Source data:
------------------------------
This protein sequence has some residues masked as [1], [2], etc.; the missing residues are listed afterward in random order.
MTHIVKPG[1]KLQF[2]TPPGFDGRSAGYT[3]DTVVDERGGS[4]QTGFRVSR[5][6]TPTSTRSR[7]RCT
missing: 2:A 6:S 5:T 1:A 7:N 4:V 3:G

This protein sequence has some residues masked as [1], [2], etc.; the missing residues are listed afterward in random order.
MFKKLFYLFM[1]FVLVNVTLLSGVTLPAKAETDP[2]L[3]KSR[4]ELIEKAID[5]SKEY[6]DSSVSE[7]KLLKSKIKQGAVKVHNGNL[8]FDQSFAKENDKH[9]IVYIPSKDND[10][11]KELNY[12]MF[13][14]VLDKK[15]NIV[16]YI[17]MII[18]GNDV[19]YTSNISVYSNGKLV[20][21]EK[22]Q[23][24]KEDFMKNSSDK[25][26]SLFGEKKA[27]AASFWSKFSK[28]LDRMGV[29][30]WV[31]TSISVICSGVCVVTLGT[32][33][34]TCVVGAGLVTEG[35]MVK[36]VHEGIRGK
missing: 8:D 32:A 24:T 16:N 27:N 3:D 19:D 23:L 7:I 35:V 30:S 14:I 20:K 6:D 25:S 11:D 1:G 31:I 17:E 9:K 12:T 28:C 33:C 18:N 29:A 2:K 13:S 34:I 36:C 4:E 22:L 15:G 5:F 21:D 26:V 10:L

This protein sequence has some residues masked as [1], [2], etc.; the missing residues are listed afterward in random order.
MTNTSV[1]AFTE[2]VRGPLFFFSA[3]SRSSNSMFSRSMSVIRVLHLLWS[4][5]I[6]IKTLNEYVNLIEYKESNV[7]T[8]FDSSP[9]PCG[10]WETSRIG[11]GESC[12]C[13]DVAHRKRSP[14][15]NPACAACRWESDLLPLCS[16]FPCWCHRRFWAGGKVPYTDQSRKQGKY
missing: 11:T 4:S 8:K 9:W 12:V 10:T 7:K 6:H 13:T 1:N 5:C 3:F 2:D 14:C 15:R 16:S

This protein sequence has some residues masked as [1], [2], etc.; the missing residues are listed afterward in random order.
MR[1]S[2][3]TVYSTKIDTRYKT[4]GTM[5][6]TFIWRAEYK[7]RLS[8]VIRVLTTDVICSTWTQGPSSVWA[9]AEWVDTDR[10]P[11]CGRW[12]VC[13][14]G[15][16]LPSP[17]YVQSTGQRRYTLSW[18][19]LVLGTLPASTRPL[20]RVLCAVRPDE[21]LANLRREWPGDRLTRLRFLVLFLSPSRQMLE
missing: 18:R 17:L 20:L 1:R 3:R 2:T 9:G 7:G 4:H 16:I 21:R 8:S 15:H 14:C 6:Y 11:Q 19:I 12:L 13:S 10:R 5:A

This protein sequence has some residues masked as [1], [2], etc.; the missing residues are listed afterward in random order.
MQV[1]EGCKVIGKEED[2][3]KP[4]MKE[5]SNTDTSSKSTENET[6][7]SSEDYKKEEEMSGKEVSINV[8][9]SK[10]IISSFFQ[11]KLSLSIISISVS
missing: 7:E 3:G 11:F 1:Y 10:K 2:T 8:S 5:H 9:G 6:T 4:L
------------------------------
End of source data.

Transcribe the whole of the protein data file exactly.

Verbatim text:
This protein sequence has some residues masked as [1], [2], etc.; the missing residues are listed afterward in random order.
MTHIVKPG[1]KLQF[2]TPPGFDGRSAGYT[3]DTVVDERGGS[4]QTGFRVSR[5][6]TPTSTRSR[7]RCT
missing: 2:A 6:S 5:T 1:A 7:N 4:V 3:G

This protein sequence has some residues masked as [1], [2], etc.; the missing residues are listed afterward in random order.
MFKKLFYLFM[1]FVLVNVTLLSGVTLPAKAETDP[2]L[3]KSR[4]ELIEKAID[5]SKEY[6]DSSVSE[7]KLLKSKIKQGAVKVHNGNL[8]FDQSFAKENDKH[9]IVYIPSKDND[10][11]KELNY[12]MF[13][14]VLDKK[15]NIV[16]YI[17]MII[18]GNDV[19]YTSNISVYSNGKLV[20][21]EK[22]Q[23][24]KEDFMKNSSDK[25][26]SLFGEKKA[27]AASFWSKFSK[28]LDRMGV[29][30]WV[31]TSISVICSGVCVVTLGT[32][33][34]TCVVGAGLVTEG[35]MVK[36]VHEGIRGK
missing: 8:D 32:A 24:T 16:N 27:N 3:D 19:D 23:L 7:I 35:V 30:S 14:I 20:K 6:D 25:S 11:D 1:G 31:I 17:E 9:K 12:T 28:C 33:C 18:N 29:A 2:K 13:S 34:I 36:C 4:E 22:L 15:G 5:F 21:D 26:V 10:L

This protein sequence has some residues masked as [1], [2], etc.; the missing residues are listed afterward in random order.
MTNTSV[1]AFTE[2]VRGPLFFFSA[3]SRSSNSMFSRSMSVIRVLHLLWS[4][5]I[6]IKTLNEYVNLIEYKESNV[7]T[8]FDSSP[9]PCG[10]WETSRIG[11]GESC[12]C[13]DVAHRKRSP[14][15]NPACAACRWESDLLPLCS[16]FPCWCHRRFWAGGKVPYTDQSRKQGKY
missing: 11:T 4:S 8:K 9:W 12:V 10:T 7:K 6:H 13:T 1:N 5:C 3:F 2:D 14:C 15:R 16:S

This protein sequence has some residues masked as [1], [2], etc.; the missing residues are listed afterward in random order.
MR[1]S[2][3]TVYSTKIDTRYKT[4]GTM[5][6]TFIWRAEYK[7]RLS[8]VIRVLTTDVICSTWTQGPSSVWA[9]AEWVDTDR[10]P[11]CGRW[12]VC[13][14]G[15][16]LPSP[17]YVQSTGQRRYTLSW[18][19]LVLGTLPASTRPL[20]RVLCAVRPDE[21]LANLRREWPGDRLTRLRFLVLFLSPSRQMLE
missing: 18:R 17:L 20:L 1:R 3:R 2:T 9:G 7:G 4:H 16:I 21:R 8:S 15:H 14:C 6:Y 11:Q 19:I 12:L 13:S 10:R 5:A

This protein sequence has some residues masked as [1], [2], etc.; the missing residues are listed afterward in random order.
MQV[1]EGCKVIGKEED[2][3]KP[4]MKE[5]SNTDTSSKSTENET[6][7]SSEDYKKEEEMSGKEVSINV[8][9]SK[10]IISSFFQ[11]KLSLSIISISVS
missing: 7:E 3:G 11:F 1:Y 10:K 2:T 8:S 5:H 9:G 6:T 4:L